So Trevor MacMillan has been appointed Jamaica’s new National Security minister and his predecessor, Derrick Smith, will become the Mining and Telecommunications minister. Meanwhile, Clive Mullings, whose ministry has been split, will be Minister of Energy. What to make of this?
From my perspective, it seems to be a case of government expansion via appeasement. Appeasement in the sense that Bruce Golding does not want to be seen as a callous SOB who took away a minister’s portfolio while the individual is sick and laid-up in bed and that person seemingly knowing about it from media reports. Therefore Bruce creates a ministry to reward Derrick Smith for being a loyal JLP supporter and thus, hopefully, prevent a recurrence of the infighting that plagued the party back in the 90s.
With the seeming advent of one within the PNP, you can’t have one in the JLP at the same time as it would leave Jamaica just about leaderless and with everything else going on, that’s the last thing the average Jamaican wants.
At a time when the government is finding it difficult to adequately fund the various ministries and agencies, why split a ministry in two? It would appear to me that any responsible leader would be looking to consolidate ministries and agencies. Instead, I am left with the feeling that Jamaica’s last three PMs (including Bruce Golding) are, somehow, preoccupied with giving their friends and ardent party supporters jobs as a way to remain in their good graces. Some time ago I e-mailed someone a list of ministries that I feel the government could fully function with. Here is my list:
- Prime Minister (portfolio would include environment, water, mining and land use).
- Minister of Finance
- Foreign Affairs ministry
- Ministry of Commerce (incl. Foreign Trade and Industry)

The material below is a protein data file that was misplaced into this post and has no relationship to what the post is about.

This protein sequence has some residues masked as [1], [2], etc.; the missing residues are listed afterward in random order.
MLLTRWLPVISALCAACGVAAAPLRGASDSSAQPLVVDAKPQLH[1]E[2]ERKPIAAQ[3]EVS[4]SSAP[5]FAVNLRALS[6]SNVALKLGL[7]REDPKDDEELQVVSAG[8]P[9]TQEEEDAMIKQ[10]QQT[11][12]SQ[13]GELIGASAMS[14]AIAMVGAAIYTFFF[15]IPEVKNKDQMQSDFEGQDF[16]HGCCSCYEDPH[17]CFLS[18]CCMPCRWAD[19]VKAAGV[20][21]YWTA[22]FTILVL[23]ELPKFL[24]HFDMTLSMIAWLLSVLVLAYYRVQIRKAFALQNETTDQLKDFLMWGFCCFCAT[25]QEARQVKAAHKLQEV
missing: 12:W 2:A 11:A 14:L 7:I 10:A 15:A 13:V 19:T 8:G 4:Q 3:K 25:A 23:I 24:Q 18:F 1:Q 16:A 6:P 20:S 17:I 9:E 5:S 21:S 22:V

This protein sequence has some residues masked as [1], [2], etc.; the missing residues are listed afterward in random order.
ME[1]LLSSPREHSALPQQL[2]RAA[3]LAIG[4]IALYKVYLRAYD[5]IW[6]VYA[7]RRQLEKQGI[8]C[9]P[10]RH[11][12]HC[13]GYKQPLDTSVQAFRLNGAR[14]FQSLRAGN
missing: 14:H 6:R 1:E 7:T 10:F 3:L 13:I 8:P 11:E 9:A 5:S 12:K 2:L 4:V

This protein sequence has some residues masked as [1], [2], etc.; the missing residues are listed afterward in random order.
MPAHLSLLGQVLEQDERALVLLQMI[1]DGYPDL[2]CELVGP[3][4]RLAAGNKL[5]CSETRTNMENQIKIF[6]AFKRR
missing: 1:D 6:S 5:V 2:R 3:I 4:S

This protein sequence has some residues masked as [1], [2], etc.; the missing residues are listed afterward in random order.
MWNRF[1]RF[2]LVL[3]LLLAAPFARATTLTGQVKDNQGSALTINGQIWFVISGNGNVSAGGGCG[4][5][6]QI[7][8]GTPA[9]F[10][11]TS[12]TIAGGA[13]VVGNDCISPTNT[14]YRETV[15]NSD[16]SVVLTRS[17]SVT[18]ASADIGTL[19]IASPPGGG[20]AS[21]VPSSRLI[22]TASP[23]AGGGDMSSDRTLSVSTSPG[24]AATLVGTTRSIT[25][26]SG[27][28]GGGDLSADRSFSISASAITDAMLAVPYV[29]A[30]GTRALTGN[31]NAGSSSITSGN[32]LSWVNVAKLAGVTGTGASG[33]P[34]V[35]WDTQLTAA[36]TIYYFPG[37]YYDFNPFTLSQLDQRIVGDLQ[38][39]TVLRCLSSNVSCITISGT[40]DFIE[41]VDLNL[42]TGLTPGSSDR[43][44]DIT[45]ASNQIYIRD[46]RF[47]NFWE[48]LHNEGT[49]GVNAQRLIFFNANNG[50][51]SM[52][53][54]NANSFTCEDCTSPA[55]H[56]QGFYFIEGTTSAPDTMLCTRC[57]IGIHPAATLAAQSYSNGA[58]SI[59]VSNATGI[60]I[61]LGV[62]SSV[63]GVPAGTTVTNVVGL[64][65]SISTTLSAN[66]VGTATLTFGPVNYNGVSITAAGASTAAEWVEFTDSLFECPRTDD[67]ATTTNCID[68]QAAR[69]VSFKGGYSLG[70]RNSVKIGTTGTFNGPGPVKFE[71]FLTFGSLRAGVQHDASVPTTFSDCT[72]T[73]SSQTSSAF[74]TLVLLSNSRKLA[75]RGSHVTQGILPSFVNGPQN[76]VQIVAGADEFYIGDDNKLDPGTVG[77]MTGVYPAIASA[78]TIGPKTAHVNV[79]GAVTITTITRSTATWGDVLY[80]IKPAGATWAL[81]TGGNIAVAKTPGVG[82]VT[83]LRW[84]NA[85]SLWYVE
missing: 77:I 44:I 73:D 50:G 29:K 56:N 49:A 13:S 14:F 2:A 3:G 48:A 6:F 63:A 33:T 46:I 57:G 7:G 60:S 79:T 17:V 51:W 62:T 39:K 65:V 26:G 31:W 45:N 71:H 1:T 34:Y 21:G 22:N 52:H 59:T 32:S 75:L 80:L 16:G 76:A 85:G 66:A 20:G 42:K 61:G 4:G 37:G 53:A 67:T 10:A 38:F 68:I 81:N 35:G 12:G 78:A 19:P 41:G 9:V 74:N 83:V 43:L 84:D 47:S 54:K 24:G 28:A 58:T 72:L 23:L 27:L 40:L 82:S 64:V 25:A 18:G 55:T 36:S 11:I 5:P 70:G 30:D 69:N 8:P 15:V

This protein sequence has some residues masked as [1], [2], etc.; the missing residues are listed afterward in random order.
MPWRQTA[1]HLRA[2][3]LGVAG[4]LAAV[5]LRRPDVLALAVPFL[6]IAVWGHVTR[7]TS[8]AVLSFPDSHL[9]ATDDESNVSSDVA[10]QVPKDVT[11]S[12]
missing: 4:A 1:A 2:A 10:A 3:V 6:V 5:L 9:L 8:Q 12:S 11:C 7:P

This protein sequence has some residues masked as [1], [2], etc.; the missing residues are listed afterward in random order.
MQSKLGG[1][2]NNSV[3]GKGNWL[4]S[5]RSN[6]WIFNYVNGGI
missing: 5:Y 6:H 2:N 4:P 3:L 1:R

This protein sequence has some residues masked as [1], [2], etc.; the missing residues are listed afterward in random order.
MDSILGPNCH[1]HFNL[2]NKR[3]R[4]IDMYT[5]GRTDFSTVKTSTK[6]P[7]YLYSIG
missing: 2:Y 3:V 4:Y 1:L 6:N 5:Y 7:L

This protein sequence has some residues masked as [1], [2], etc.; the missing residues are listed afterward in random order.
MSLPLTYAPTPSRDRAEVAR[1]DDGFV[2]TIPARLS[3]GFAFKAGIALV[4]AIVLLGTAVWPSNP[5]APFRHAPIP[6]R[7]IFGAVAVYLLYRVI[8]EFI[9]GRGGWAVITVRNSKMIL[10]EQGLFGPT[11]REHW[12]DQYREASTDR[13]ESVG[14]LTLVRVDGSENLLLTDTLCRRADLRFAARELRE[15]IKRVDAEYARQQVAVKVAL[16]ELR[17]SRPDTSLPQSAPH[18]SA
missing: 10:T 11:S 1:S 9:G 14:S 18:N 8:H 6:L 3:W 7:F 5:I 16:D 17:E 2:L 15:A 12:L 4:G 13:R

- Ministry of Health
- Ministry of Housing
- Ministry of Education (incl. Youth and Culture in this ministry)
- Ministry of Transportation
- Ministry of Agriculture
- Ministry of Tourism
- Ministry of Justice (include Nat’l Security in this ministry)
You’ll see from my list that there are some glaring omissions. No water, telecommunications, technology, foreign trade, sports, defence, or the others in parentheses besides my ministerial list.
I deliberately left out defence as I am of the opinion that Jamaica does not need a standing army. It is my fervent belief that an army’s primary purpose should be to defend a country from external aggression and that it should never train its weapons on those it is sworn to protect. Therefore, what I would do is to fold the army into the Jamaica Constabulary Force and that would help to address the personnel shortfall with the Police. Would this be enough? No, but it’s a start.
Would there be cultural and other clashes? Yes. I am not so naïve as to think otherwise but time would help to resolve compatibility issues. I see the army as a luxury Jamaica simply cannot afford at this time. At a time when finances are tight the government needs to look for ways to cut costs while making sure it gets the most for every penny spent. The idea behind any good government should be to make it better and more efficient and not bigger to reward friends and supporters.
So, what do you think?